Release Date: 3.24.15
Reviewer: Ian Zandi
- The Song of You and Me
- Every Chance I Get
- Shadows Flow
- The Beautiful Unseen
- Lazy With Love
- Flash Paper
- Wishing Well
- Malia’s Song
- Winning Me Over
- Fast and Slow (Bonus Track)
“Who is Copperlily?”
That is the oft-asked question that could be answered in a umber of ways (such as this interview). Copperlily could be viewed as a supergroup of sorts as it consists of husband-wife duo Tim Skipper (House of Heroes) and Stephanie Skipper (formerly, pop-rock star Stephanie Smith). The opening track on their full-length self-titled debut is also a very good standard to become acquainted with Copperlily.
The very first track you will find on Copperlily is the intro “The Song of You and Me” and it serves its purpose well. Landing somewhere between ironic and meta, the Skippers sing about creating a “song of you and me” while actually making that the song. Among other things, they croon about things that made them fall for each other (Tim’s vibrato, Stephanie was “sweeter than Mexican Coca-Cola”.) One of my favorite parts of this album is placed here in the form of a small guitar lick toned to sound much like M. Ward. Given that Copperlily releases future albums, I would love to hear an entire album with that guitar tone rather than acoustic guitars (much like She & Him).
“Every Chance I Get” follows up that track with reassurance that they will not part. This is glued with a promise on the bridge, as they both exclaim “Take my life now, I don’t need it. What’s mine is yours, you best believe it.” One of the biggest (and only) detractors is found here in form of a xylophone riff. It gives the songs a sense of innocence and naivety. Perhaps that is what they were aiming for, but I think it could be scaled back (SEE WHAT I DID THERE) to touch upon a mature sound that is featured on parts of Copperlilly.
Serving as a transition track between the folk-pop acoustic tracks and the darker “The Beautiful Unseen”, “Shadows Flow” is a thumping song that evokes the laid-back feel of Jack Johnson albums. Both “Shadows Flow” and “The Beautiful Unseen” are the closest tracks on Copperlily that can be comparable to acoustic House of Heroes songs (see, “Salt in the Sea” from Suburba). This is quite fitting as “The Beautiful Unseen” is currently Tim’s favorite track off of the album.
Conversely, Stephanie’s favorite song from Copperlily is the fingerpicking-centric “Lazy With Love”. It serves as a spiritual sequel to Copperlily’s “A Lot to Learn”. The couple contemplates why they have relationship struggles, reminisce about how they “fell in love”, and then commit that they will continue to keep to their promises to each other.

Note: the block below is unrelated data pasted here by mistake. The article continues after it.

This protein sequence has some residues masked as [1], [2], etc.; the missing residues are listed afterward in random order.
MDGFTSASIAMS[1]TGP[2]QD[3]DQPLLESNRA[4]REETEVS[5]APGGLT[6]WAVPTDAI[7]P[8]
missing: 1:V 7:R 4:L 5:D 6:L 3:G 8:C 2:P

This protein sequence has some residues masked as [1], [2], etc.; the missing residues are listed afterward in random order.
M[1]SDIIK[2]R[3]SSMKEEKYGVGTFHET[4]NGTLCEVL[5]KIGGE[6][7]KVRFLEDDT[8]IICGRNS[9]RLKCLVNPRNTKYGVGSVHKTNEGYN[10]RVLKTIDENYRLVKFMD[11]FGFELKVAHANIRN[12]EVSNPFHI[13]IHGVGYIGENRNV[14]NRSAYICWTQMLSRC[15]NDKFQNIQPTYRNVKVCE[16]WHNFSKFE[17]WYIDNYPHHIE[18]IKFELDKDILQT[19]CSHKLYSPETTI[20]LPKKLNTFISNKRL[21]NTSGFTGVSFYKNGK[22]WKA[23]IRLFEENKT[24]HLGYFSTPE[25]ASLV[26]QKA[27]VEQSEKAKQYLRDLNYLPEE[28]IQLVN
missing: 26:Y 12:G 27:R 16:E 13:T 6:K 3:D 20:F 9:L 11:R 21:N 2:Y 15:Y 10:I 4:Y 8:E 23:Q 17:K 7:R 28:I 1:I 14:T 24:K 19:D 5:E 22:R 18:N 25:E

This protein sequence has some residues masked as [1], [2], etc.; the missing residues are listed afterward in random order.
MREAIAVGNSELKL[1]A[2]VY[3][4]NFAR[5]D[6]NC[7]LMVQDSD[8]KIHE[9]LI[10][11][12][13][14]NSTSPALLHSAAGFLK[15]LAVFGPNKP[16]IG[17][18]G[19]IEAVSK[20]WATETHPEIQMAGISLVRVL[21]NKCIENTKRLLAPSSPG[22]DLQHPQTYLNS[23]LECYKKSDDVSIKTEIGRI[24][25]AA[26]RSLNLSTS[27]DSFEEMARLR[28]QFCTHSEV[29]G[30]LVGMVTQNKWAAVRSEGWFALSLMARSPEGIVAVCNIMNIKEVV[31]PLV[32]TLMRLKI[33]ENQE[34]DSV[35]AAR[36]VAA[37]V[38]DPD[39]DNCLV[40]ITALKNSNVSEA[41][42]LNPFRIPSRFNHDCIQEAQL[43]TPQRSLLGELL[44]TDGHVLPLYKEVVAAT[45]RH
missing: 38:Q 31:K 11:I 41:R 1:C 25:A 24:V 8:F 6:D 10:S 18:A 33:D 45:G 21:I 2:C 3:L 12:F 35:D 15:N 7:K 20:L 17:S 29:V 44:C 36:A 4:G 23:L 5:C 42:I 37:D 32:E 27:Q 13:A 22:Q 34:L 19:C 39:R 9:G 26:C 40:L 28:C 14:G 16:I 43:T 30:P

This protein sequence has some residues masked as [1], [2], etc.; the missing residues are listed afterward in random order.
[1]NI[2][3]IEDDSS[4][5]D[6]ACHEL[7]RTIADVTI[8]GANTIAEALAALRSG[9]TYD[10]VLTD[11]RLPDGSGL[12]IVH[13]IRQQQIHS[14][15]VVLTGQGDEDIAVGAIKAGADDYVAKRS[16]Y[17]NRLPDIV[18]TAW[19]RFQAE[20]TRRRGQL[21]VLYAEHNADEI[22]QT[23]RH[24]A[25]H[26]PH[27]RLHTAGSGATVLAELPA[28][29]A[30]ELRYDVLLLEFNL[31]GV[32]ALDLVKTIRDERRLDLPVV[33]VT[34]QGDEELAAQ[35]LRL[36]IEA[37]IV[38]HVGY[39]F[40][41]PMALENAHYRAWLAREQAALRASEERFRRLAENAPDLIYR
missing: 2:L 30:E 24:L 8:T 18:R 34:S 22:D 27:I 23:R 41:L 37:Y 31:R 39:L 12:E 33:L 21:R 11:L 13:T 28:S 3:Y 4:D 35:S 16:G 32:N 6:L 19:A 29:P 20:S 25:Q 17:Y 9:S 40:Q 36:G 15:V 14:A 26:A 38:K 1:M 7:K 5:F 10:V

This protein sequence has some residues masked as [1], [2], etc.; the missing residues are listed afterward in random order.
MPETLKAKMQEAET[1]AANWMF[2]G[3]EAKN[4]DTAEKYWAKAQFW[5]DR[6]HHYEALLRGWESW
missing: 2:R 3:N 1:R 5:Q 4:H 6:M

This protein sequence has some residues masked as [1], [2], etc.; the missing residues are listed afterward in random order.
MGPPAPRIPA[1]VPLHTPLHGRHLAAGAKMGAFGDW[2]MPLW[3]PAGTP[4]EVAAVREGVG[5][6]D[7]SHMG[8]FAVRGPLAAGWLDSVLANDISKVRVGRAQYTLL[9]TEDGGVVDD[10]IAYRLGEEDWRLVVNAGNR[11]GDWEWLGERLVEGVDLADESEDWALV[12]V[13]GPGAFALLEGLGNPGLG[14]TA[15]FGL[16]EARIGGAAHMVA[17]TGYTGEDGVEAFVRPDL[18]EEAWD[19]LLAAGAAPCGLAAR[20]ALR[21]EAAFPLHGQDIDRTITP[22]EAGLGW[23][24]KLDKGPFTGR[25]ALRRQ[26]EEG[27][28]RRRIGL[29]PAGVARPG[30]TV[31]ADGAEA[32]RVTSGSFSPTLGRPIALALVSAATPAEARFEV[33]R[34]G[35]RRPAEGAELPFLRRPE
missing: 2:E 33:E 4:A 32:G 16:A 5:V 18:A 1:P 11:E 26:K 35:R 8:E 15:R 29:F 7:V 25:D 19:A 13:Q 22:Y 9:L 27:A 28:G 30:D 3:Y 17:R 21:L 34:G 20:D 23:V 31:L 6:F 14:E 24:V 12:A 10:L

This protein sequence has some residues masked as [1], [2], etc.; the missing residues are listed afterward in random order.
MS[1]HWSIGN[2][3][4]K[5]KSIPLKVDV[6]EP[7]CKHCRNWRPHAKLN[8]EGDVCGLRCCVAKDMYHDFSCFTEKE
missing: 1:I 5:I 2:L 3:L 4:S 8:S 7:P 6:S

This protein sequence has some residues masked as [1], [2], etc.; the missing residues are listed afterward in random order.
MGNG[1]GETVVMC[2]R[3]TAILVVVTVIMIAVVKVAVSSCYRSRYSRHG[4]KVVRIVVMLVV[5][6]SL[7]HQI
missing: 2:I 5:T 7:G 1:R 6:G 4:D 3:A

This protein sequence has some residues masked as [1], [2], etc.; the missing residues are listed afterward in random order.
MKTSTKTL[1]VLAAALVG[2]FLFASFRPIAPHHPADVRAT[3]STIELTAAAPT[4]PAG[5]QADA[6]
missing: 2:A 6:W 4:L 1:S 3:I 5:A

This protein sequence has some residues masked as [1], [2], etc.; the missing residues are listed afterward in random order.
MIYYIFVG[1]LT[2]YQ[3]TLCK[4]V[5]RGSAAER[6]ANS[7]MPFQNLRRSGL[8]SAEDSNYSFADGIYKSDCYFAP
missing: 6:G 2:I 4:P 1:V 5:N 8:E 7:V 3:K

“Flash Paper” starts off with the lines “Some love, is flash paper, a thickest vapor, the heaviest smoke, our love is smoldering fire.” Whether intentional or not, this seems like a throwback line to Johnny Cash’s opening lines of “Ring of Fire”. It is a truly beautiful and poetic song that is laced with Tim’s confession of “I’m just a man trying to learn how to love you.” It makes the best of his falsetto voice as well.
If I could cut out one track from Copperlily, it would probably be “Wishing Well”. It feels much like a filler track and doesn’t seem to cover any new ground (musically or lyrically). Both of the Skippers still sound great, but the only purpose that this track serves is as a transition between the low-key “Flash Paper” and the extremely up-beat “Telephone”. The latter track is unlike any other song on Copperlily as it is unabashedly a pop song. It could very well be viewed as a continuation of Stephanie Smith discography. Tim makes little to no appearance in vocal form, giving Stephanie her moment to shine.
“Malia’s Song” is a confusing concept. As far as I am aware, the Skippers have not had a child yet. However, this song is solely focused on a daughter of theirs named Malia. Current reality aside, the song is an encouraging song about persevering through life’s struggles, hoping for joy, and praying for their daughter’s future.
The album is closed out by the bare-bones track of “Winning Me Over”. It is a slower song done the right way (not boring, repetitive, or dragging the album out). In fact, this song seems to have a knack for getting stuck in my head without remembering most of the lyrics. After “Winning Me Over”, there is a gap of silence………..AND A BONUS TRACK! I personally never understood the appeal of having a bonus track (except Relient K’s joke songs). The bonus track on Copperlily is “Fast and Slow”. This song was featured on the teaser EP and it is truly excellent track that deserves to be on the “actual” tracklisting. It is a shame for it to be tucked in the tail-end of the album instead of being the main focus. I would trade it out for “Wishing Well” in a heartbeat.
Overall: Even with some of Copperlily’s flaws, it is still beautiful. I suppose that is the overall point of these songs of relationships. Joining the ranks of the many husband-wife duos (and even more simple male-female acoustic duos as of recent), Copperlily has created a sound that is distinctive from many others. Though it is acoustic, pop, and folk based, this record shows hints of various genres that the duo can dabble in the future. Copperlily is a well-produced album sure to be one of this year’s underdog albums.
RIYL: Vocal Few, Foreverly, Jenny and Tyler, She & Him, Sara Bareilles, Idina Menzel, House of Heroes,